Compact Variation-Aware Standard Cell Models for Statistical Static Timing Analysis
This dissertation reports on a new methodology to characterize and simulate a standard cell library to be used for statistical static timing analysis. A compact variation-aware timing model for a standard cell in a cell library has been developed. The model incorporates variations in the input waveform and loading, process parameters, and the environment into the cell timing model. Principal component analysis (PCA) has been used to form a compact model of a set of waveforms impacted by these sources of variation. Cell characterization involves determining equations describing how waveforms are transformed by a cell as a function of the input waveforms, process parameters, and the environment. Different versions of factorial designs and Latin hypercube sampling have been explored to model cells, and their complexity and accuracy have been compared. The models have been evaluated by calculating the delay of paths. The results demonstrate improved accuracy in comparison with table-based static timing analysis at comparable computational cost. Our methodology has been expanded to adapt to interconnect dominant circuits by including a resistive-capacitive load model. The results show the feasibility of using the new load model in our methodology. We have explored comprehensive accuracy improvement methods to tune the methodology for the best possible results.
The following is a summary of the main contributions of this work to the statistical static timing analysis: (a) accurate waveform modeling for standard cells using statistical waveform models based on principal components; (b) compact performance modeling of standard cells using experimental design statistical techniques; and (c) variation-aware performance modeling of standard cells considering the effect of variation parameters on performance, where variation parameters include loading, waveform shape, process parameters (gate length and threshold voltage of NMOS and PMOS transistors), and environmental parameters (supply voltage and temperature); and (d) extending our methodology to support resistive-capacitive loads to be applicable to interconnect dominant circuits; and (e) classifying the sources of error for our variational waveform model and cell models and introducing of the related accuracy improvement methods; and (f) introducing our fast block-based variation-aware statistical dynamic timing analysis framework and showing that (i) using compiler-compiler techniques, we can generate our timing models, test benches, and data analysis for each circuit, which are compiled to machine-code to reduce the overhead of dynamic timing simulation, and (ii) using the simulation engine, we can perform statistical timing analysis to measure the performance distribution of a circuit using a high-level model for gate delay changes, which can be linked to their parameter variation.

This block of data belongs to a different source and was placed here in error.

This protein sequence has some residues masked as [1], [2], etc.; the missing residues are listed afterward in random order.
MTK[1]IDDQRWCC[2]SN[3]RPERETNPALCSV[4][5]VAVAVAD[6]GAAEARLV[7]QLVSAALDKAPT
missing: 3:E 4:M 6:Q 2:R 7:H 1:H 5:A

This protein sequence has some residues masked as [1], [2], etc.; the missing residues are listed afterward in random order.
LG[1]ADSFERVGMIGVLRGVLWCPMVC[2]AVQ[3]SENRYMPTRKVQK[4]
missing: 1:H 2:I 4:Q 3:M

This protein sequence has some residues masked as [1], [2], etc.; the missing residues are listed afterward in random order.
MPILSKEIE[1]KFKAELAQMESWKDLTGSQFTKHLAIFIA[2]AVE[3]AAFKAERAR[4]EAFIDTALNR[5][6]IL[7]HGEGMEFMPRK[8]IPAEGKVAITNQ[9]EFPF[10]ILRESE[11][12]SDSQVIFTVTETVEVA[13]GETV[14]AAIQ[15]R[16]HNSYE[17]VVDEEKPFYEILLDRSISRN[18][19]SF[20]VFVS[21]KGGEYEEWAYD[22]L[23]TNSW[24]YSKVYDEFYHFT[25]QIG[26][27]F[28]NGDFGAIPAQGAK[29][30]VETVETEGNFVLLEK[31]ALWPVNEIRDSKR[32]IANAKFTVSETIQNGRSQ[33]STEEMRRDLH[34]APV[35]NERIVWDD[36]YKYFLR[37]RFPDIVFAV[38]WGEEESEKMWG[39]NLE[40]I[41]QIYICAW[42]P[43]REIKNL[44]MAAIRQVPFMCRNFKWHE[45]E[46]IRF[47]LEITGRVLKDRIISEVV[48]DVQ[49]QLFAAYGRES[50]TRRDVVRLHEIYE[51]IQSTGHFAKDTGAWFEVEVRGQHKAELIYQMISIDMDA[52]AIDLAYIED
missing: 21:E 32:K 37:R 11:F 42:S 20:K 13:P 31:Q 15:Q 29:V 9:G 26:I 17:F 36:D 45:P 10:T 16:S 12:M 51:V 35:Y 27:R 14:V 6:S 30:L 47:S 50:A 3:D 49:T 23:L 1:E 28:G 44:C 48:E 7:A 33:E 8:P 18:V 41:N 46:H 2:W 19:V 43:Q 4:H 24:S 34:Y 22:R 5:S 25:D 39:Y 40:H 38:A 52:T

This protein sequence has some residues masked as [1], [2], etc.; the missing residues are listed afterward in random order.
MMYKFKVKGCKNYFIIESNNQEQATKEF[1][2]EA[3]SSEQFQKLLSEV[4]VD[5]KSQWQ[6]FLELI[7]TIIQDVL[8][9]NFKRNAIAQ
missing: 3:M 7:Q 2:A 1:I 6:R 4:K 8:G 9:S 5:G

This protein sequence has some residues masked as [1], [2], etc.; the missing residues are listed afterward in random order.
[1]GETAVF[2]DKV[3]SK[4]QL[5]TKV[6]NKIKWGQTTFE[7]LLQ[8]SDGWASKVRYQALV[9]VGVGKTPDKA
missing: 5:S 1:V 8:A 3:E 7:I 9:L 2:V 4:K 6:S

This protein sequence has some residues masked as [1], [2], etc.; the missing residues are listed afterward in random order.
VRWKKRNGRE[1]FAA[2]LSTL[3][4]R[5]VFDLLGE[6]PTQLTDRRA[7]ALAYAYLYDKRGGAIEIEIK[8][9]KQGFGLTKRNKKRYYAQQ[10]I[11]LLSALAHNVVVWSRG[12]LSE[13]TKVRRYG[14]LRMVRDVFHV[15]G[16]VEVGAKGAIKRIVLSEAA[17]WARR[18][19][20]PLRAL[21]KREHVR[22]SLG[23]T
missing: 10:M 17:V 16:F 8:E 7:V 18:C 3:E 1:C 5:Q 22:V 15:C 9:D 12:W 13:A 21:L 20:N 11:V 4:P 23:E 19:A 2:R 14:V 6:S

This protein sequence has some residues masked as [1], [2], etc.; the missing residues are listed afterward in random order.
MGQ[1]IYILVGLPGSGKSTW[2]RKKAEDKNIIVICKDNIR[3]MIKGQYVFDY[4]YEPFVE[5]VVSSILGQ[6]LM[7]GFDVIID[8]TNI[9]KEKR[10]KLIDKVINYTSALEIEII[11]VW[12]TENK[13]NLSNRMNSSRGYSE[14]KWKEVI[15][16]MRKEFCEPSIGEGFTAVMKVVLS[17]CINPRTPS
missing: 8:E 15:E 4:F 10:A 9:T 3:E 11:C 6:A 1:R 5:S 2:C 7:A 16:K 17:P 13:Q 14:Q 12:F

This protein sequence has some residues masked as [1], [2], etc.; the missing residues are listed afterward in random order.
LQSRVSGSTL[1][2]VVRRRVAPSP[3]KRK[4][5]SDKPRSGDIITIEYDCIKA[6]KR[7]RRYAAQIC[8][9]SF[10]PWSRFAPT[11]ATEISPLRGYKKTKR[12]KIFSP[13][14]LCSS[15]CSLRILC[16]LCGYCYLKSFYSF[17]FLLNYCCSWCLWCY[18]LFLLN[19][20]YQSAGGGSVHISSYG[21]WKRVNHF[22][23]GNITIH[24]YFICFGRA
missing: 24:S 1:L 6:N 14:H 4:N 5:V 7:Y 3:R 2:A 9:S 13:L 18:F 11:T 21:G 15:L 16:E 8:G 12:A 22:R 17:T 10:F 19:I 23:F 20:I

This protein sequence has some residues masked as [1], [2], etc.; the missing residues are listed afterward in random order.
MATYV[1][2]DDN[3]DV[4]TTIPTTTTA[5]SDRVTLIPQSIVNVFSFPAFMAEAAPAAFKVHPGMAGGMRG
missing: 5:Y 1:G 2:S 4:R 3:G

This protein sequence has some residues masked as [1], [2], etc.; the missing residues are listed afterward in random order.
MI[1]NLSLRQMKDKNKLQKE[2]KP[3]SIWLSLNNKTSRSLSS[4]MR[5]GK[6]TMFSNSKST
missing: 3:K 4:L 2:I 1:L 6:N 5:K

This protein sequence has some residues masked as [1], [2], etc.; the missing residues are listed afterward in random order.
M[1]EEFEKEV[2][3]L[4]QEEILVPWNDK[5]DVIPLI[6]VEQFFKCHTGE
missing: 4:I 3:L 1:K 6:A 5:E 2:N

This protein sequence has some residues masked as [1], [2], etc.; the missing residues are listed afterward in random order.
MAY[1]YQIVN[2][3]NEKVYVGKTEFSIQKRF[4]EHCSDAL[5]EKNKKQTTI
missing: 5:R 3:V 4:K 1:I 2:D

0544: Electrical engineering